The Cipriani College of Labour and Cooperative Studies (CCLCS) has called on government to consider the role of the working-class and unions when considering its post-pandemic recovery plans.
In celebration of Labour Day on Saturday, the college in a media statement on Friday said it was unfortunate that the pandemic became the lens through which labour must view its future.
“As national and regional post-covid19 recovery plans are developed one of the key issues that must be addressed is the large number of the socially vulnerable in the working-class rank and file.
“It has never been more apparent that we are some distance away from securing an adequate social protection floor in the society.”
CCLCS lobbied for a rights-based and participatory approach to social protection as a human right, as opposed to a variable network of grants and temporary acts of charity.
It is a necessary element of transparent, equitable and nom-discriminatory recovery and resilience strategies, CCLCS pointed out.
It also noted that the world of work was further developed and evolving before the pandemic brought about stay at home public health orders, and unprecedented advancements in digitalisation, which has challenged TT’s infrastructural, technological and social preparedness for the future of work.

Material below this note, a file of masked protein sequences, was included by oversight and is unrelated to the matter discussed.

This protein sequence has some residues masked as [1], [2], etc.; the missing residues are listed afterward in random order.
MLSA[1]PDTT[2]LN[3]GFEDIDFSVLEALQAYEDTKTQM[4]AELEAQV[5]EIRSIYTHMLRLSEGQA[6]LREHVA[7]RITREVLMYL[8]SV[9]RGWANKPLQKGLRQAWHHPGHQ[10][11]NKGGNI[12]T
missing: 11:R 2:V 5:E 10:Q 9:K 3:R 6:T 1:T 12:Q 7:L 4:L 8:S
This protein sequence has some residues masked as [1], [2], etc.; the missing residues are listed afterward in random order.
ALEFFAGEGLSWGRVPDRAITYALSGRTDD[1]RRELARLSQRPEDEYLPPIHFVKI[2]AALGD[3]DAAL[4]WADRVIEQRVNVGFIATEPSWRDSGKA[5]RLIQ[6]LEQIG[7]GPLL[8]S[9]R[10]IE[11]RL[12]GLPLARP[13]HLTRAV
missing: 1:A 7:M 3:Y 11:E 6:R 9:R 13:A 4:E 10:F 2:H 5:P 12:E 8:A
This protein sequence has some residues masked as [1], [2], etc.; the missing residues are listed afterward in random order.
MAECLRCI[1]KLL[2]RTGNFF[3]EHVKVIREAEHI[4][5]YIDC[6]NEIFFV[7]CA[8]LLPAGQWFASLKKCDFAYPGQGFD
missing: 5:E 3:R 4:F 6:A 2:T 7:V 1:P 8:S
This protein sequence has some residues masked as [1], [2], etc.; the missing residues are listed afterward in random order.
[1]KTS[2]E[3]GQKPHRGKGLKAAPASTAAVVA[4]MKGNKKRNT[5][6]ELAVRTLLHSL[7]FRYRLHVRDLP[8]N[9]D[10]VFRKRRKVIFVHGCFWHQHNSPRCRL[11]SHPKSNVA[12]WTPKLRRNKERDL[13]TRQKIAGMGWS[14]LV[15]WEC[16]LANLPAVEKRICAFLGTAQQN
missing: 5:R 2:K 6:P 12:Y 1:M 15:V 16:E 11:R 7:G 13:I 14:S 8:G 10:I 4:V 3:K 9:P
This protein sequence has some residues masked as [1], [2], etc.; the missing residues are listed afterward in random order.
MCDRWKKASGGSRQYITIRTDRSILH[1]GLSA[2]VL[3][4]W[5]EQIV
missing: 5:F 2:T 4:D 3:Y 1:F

“Covid19 has also demonstrated that a significant number of working people lie outside the structures of formal representation. Women and participants in the informal sector – two groups with a significant degree of overlap and impact on the social well-being of the nation – have disproportionately experienced the negative effect of this natural health-care disaster.
“The nature and structure of worker representation must continue to evolve as we deal with the issues of gender, exclusion, informality and “gig-ification” in this brave new world.”
CCLCS also called on workers and unions to uphold their responsibilities to ensure that they were prepared to meet the challenges the economy and society would be permanently faced with.
In celebration of Labour Day, the college also recognised former president general of the Oilfield Workers’ Trade Union George Weekes with a week of activities starting June 21. The sessions are free to the public and registration can be done at the Elma Francois Institute for Research and Debate on Facebook or email email@example.com.